Monday, January 11, 2010

Preparing for domestic attacks: What families can do today

(ARA) - With more arrests in suspected domestic terrorism plots and almost daily news reports of international terrorism incidents, Americans need to remain vigilant and prepared for the unknown.

But according to a recent survey conducted by Kelton Research, almost two in three Americans (66 percent) admit they would not know what to do in the event of a terrorist attack in their hometown.

Homeland security professionals charged with protecting the homefront are even less convinced of the average citizen's preparedness. More than nine in 10 professionals (94 percent) surveyed feel that Americans wouldn't know what to do in the event of an attack, even though a majority (75 percent) believes the U.S. will experience one similar to Sept. 11, 2001, in the next five years.

The surveys were commissioned by the National Homeland Defense Foundation and Colorado Technical University, which offers master's and doctoral degrees with a concentration in homeland security.

"The fact that homeland security professionals expect another terrorist attack similar to 9/11 within the next five years while at the same time believing most Americans are unprepared is a dangerous combination," says Capt. W. Andy Cain, USN (Ret.), a Homeland Security Advisory Board member at Colorado Technical University.

"The good news is there are things we can all do to be prepared and take responsibility for the safety and security of ourselves and our families. Seconds count in an emergency, so preparation can make all the difference in the world," he says.

While law enforcement and government officials are on the front lines of responding to terrorist threats, here are five steps that all Americans can take to feel more secure and prepared.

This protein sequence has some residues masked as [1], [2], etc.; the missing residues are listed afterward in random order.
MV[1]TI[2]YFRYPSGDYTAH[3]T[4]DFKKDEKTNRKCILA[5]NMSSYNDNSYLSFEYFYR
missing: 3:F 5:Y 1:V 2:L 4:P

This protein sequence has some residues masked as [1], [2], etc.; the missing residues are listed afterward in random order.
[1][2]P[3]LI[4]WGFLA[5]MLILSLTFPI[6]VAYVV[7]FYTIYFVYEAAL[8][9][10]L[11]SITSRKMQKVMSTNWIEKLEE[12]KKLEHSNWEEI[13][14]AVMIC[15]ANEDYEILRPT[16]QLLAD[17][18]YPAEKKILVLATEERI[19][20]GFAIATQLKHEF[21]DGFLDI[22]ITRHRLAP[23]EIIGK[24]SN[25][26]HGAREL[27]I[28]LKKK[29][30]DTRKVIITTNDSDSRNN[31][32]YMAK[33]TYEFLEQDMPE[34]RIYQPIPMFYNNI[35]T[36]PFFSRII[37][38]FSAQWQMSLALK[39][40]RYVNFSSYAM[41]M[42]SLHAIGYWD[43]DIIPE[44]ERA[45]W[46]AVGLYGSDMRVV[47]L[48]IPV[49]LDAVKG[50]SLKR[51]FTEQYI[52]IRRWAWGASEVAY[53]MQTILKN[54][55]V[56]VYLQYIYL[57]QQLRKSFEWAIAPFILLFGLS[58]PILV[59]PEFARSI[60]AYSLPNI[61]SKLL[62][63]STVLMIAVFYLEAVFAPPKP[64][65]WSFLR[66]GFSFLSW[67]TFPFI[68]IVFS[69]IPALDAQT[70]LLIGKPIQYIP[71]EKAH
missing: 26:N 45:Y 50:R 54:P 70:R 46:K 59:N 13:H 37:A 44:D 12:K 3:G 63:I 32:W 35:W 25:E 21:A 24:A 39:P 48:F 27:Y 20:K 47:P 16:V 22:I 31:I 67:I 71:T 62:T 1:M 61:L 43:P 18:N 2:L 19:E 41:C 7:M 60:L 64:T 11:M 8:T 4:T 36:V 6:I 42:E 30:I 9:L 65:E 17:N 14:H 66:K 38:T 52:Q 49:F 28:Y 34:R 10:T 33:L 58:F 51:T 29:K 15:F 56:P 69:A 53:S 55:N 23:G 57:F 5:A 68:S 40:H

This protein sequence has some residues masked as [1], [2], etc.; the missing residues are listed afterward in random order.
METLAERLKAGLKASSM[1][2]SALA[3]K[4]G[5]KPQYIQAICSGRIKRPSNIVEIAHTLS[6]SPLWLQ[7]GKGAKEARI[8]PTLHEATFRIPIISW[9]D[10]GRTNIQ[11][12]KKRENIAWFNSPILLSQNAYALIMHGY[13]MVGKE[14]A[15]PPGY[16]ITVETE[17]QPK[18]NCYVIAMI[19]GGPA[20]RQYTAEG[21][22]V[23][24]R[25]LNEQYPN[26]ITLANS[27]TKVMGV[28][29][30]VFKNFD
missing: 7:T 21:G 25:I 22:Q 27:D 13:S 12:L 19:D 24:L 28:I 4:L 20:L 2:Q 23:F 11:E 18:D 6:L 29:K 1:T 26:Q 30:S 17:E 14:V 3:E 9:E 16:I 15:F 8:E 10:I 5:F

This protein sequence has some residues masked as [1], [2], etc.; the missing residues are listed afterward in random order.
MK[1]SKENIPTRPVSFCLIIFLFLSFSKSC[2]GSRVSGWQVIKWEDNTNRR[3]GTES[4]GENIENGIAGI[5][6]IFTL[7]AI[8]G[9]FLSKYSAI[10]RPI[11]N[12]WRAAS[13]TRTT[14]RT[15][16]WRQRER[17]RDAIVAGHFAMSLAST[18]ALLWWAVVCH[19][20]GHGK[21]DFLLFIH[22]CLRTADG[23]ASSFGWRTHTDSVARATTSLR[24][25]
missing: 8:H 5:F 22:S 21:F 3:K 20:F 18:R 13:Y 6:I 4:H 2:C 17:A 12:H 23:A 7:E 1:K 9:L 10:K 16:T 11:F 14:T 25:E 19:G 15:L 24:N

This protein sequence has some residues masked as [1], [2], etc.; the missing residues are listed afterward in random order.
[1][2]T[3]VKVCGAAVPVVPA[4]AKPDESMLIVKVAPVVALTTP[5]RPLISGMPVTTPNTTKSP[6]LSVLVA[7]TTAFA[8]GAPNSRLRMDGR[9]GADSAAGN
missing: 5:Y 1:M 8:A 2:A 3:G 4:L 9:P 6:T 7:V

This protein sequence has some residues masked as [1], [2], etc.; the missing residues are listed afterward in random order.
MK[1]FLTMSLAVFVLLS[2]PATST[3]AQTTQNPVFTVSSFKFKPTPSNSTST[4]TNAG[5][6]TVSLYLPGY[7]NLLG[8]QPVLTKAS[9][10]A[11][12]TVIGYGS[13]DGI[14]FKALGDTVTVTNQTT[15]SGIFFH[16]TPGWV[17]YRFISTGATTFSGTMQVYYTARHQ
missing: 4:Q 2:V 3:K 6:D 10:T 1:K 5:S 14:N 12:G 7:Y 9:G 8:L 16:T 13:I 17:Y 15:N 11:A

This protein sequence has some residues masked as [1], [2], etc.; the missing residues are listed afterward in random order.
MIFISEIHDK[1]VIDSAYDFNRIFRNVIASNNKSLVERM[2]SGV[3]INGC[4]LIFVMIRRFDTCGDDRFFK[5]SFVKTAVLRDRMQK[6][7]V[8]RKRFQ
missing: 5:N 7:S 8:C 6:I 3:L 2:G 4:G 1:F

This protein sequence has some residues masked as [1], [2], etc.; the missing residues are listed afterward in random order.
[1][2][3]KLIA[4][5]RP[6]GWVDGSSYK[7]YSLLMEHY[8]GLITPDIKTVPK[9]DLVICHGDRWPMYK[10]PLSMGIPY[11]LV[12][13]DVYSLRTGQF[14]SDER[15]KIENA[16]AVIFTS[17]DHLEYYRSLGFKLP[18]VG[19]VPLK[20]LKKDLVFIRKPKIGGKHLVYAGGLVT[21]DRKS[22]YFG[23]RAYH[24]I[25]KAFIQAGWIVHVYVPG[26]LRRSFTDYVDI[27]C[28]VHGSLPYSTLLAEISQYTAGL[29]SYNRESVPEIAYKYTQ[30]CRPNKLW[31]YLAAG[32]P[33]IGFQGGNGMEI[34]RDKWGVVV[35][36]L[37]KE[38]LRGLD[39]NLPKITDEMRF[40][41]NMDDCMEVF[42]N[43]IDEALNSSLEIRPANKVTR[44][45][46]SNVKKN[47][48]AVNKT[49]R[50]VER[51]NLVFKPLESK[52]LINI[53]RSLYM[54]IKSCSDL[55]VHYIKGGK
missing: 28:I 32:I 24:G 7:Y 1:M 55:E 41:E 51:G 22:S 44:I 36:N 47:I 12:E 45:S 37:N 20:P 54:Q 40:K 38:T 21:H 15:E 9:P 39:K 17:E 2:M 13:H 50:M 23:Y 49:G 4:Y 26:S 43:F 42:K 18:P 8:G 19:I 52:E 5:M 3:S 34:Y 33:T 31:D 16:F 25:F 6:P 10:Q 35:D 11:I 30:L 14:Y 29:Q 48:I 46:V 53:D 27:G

* Create a family emergency plan
Know who to call and what to do in case of an emergency such as a terrorist attack. Make a plan that includes each family member's contact information, as well as an out-of-town contact who may be in a better position to communicate among separated family members and may live far enough away not to be directly impacted by the same event. Online tools, like a family emergency kit featuring easy-to-use forms, are available for download at Ready.gov.

* Determine a meeting place
Family members may be in different locations when a terrorist attack strikes. Establish an agreed-upon location for everyone to meet to help save time and reduce stress.

* Get an emergency supply kit
To prepare for a possible emergency situation, including a terrorist attack, it's important to focus on survival basics - fresh water, food, clean air and warmth. Put together an emergency supply kit that includes items like bottled water, non-perishable food, a first-aid kit, dust masks and blankets. Other essentials could include a flashlight with extra batteries, cell phone with chargers and a battery-powered radio to stay abreast of the news. FEMA.gov, among other Web sites, offers a disaster kit checklist.

* Have a communication back-up plan
Some terrorist attacks may cause communication network interruptions, preventing a person from getting through to family, friends or emergency personnel. If phone lines are down, have e-mail addresses available. In addition, text messaging may still work despite phone service disruptions. The American Red Cross also has a "Safe and Well" Web site available through RedCross.org, where families can register to let others know about their welfare.

* Sign up for alert services
Many communities have systems that will send instant text alerts or e-mails about emergencies and related action steps. Sign up by visiting the local office of emergency management Web site.

Ready.gov features more information to empower and educate Americans on what they can do today to be prepared should a terrorist attack or disaster strike.

Courtesy of ARAcontent


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